Abstract

Author

Dan MacDonald, P.Eng., MSE Division Manager, Nilex Inc.

Conference

Paper prepared for presentation at the Goods Movement – Past, Present and Future Session of the 2014 Conference of the Transportation Association of Canada - Montreal, Quebec.

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Supporting Highway Infrastructure Through the Use of Green Steepened Slopes TAC 2014 (3.22 MB)

 
This presentation will focus on actual examples of the practical application of environmentally responsible, steepened-slopes to support major highway infrastructure across the Canadian Landscape.
 
The author’s intention is to impart to the audience the current level of sophistication these designs currently demand, so that stakeholders making decisions in public infrastructure know exactly where such slope designs may integrate with Future Infrastructure Needs.
 
The objective is to demonstrate that such slopes are a viable engineering alternative to more traditional concrete facing methods, where grade separations are requisite. With an increased mandate on engineering teams to provide cost effective transportation solutions, coupled with public demand for minimizing the environmental footprint, this presentation will focus on the practical benefits realized when slopes are employed.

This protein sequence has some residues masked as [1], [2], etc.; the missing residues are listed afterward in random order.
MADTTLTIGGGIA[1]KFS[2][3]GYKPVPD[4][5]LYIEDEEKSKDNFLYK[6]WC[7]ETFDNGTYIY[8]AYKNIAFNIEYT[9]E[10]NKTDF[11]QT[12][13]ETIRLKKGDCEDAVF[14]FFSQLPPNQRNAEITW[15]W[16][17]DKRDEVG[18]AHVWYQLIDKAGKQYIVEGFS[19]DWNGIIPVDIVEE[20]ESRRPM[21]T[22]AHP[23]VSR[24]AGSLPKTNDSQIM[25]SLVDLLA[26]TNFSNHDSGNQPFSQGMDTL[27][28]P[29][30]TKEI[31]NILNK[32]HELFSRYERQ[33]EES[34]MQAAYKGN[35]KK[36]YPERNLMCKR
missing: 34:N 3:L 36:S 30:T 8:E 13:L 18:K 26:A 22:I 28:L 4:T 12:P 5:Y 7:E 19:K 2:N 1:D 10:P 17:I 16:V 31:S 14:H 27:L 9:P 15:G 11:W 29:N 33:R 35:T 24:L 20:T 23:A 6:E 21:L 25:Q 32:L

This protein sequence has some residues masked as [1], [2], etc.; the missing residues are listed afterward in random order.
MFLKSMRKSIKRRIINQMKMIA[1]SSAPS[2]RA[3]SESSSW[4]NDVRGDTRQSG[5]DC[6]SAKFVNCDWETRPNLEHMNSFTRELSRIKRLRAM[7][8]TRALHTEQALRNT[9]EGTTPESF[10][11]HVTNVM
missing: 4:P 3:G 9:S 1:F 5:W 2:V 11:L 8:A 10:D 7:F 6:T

The presentation will provide a brief background on design methodology, ease of construction, and more specifically; emphasis on habitat enhancement as it pertains to sensitive creek or wetland crossings. Successful slope design is contingent on harnessing the collective efforts of all civil engineering disciplines involved on such projects, and should not be solely considered as a geotechnical challenge designed in isolation.
 
Past and Present examples will be provided where recent consortiums have selected the Sierra® Vegetated Slope as a productive method to construct approach slopes leading up to bridge supporting structures. Practical construction benefits for advancing construction schedules in poorer bearing soils will also be emphasized, and illuminated for the audience. A comparative example of a typical green-slope versus a traditional concrete-faced option will be demonstrated to illustrate the benefit in minimizing the carbon footprint when green solutions are employed.
 
Such facing systems are comprised of a combination of synthetic structural face-wrapping, erosion or turf reinforcement mats, and carefully selected topsoil in combination with suitable planting species to make such structures a success for all stakeholders. A description of typical slope systems ranging from 69 to 45 degrees (inclined to the vertical); will be highlighted during the course of the discussion.
 
Canada has the unique challenge of varied climatic conditions, and a mosaic of Nilex Inc. and Tensar International projects will be featured during the course of the presentation.